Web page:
Watch: Norman Lamb and Jeremy Hunt clash in the Commons over junior doctor strikes

General Election 2015 Hustings at Cromer Parish church, local candidate Norman Lamb (Lib Dem).Pictur

General Election 2015 Hustings at Cromer Parish church, local candidate Norman Lamb (Lib Dem).Picture: MARK BULLIMORE

Norfolk MP Norman Lamb defended his decision to sign a cross-party letter calling for the new junior doctor contract to be tested in certain areas in order to avoid a strike this week.

The former coalition health minister said the opportunity was still open to health secretary Jeremy Hunt during an urgent question in the House of Commons. But Mr Hunt said the plan would essentially shelve seven-day services for years.

Liberal Democrat Mr Lamb said: 'It's because I have very real anxieties about the impact on patients of a strike involving emergency services, not political opportunism, that I signed that letter.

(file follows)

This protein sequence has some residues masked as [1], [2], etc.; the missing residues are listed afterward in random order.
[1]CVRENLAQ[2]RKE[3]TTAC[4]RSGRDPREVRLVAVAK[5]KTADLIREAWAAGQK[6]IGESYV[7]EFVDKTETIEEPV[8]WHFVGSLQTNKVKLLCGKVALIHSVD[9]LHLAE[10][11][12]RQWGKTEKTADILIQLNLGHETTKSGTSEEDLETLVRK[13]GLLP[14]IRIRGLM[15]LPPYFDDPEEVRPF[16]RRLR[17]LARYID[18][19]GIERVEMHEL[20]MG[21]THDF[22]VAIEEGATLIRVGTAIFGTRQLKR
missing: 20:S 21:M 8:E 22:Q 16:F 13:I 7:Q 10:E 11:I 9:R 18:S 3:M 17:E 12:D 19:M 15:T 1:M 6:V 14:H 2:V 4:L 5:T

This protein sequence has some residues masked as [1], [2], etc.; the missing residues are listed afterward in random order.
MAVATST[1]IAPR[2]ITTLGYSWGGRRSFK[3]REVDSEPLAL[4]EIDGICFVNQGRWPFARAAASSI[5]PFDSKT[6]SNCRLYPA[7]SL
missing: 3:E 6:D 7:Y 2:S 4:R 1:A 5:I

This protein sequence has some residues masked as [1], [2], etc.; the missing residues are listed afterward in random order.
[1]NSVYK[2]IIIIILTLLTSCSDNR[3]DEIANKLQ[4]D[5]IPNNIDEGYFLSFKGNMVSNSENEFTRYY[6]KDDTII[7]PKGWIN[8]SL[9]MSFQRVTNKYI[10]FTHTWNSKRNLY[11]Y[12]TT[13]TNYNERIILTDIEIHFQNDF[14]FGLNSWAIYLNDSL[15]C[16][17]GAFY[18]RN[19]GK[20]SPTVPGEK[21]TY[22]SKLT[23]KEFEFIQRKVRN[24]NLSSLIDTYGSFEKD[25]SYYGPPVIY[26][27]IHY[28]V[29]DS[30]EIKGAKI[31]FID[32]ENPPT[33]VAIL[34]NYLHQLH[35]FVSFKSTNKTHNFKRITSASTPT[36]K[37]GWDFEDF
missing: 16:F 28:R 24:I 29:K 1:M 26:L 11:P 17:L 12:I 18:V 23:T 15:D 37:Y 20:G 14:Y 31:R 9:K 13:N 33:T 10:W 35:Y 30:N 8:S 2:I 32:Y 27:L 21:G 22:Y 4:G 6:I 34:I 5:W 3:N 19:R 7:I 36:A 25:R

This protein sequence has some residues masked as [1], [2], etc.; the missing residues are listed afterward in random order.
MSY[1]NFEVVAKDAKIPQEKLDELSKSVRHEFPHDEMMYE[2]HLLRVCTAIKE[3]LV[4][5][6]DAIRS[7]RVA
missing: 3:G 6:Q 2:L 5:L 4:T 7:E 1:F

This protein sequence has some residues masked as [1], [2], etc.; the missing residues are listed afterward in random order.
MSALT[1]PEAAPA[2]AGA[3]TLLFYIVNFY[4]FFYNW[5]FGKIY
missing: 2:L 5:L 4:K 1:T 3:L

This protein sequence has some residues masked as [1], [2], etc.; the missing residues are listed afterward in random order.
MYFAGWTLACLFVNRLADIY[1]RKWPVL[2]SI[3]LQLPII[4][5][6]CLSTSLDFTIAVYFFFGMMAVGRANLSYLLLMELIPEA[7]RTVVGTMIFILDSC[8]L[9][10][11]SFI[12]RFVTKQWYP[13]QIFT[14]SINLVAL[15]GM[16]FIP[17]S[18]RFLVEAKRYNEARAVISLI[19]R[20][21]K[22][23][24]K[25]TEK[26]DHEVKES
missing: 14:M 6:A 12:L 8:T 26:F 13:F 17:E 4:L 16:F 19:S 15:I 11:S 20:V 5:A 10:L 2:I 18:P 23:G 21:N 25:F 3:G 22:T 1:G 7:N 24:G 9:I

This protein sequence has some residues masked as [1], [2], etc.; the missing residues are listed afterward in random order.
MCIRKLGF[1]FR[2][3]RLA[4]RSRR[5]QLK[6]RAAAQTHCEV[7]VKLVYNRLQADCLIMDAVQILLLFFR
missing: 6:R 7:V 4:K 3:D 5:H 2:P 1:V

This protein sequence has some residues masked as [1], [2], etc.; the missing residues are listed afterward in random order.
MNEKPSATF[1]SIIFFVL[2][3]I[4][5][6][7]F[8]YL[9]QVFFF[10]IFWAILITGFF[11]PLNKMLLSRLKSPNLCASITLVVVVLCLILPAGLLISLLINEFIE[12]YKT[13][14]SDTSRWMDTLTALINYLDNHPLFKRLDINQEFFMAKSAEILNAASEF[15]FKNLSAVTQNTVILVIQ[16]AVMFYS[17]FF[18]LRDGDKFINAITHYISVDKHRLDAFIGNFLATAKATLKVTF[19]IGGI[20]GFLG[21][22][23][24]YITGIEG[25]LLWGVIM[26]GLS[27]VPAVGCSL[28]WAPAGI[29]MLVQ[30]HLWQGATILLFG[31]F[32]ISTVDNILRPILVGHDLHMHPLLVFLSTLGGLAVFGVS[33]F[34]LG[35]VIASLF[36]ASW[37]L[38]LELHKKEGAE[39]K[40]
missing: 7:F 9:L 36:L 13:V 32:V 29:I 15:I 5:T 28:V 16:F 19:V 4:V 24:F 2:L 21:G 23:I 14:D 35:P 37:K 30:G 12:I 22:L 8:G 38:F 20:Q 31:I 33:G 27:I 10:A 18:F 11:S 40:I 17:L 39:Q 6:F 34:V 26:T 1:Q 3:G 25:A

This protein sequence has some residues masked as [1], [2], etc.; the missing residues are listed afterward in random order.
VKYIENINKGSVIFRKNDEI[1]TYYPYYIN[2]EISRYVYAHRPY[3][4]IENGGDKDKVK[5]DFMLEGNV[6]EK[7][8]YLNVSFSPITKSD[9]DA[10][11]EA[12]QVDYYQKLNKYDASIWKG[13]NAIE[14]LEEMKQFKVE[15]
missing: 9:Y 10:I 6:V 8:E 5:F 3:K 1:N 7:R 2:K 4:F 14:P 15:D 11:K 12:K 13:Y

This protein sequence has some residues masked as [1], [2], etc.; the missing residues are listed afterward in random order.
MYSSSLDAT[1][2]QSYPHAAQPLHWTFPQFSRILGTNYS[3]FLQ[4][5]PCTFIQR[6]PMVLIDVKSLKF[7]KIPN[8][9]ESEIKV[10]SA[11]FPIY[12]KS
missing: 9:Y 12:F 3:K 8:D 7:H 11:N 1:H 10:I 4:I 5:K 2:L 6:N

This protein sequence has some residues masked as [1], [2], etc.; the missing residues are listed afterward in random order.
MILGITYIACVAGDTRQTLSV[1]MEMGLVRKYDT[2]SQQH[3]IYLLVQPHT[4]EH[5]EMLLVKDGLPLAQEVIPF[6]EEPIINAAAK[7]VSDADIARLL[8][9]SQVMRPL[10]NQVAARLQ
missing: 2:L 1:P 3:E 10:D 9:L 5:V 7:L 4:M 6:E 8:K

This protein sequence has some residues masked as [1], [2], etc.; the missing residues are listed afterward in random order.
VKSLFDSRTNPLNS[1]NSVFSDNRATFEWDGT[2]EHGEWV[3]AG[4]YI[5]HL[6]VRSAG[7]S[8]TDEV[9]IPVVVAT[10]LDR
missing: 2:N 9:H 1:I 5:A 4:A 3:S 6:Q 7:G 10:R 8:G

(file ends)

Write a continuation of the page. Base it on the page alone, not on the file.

'And I would urge you even at this 11th hour to meet with all of us to discuss this in a reasonable and rational way.

'We all have a responsibility ultimately to try to avert this strike.'

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Mr Hunt replied: 'I absolutely agree with that but I also gently say to you, if that was the case, you have got my mobile phone (number), you could have contacted me, it didn't need to be the Sunday Times which was the first place that I saw of your proposal.

'And frankly, that was not the way, if they were genuinely serious about brokering a deal, to go about it.'

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He added: 'Your proposal to change the Government's plans into pilots, as you know perfectly well, would basically mean that seven-day care will get kicked into the long grass and will probably not happen. That would be wrong.'

Mr Hunt made a last-ditch appeal to junior doctors to provide emergency care when they go out on strike as he insisted the NHS is 'busting a gut' to make sure patients are kept safe during the industrial action.

Junior doctors at hospitals across England are due to undertake their first full walkout in NHS history on Tuesday and Wednesday between the hours of 8am and 5pm as the dispute over their new contract escalates.

The Health Secretary has urged them to think again as Labour's Heidi Alexander described the first day of the strike as 'one of the saddest days in the history of the NHS'.

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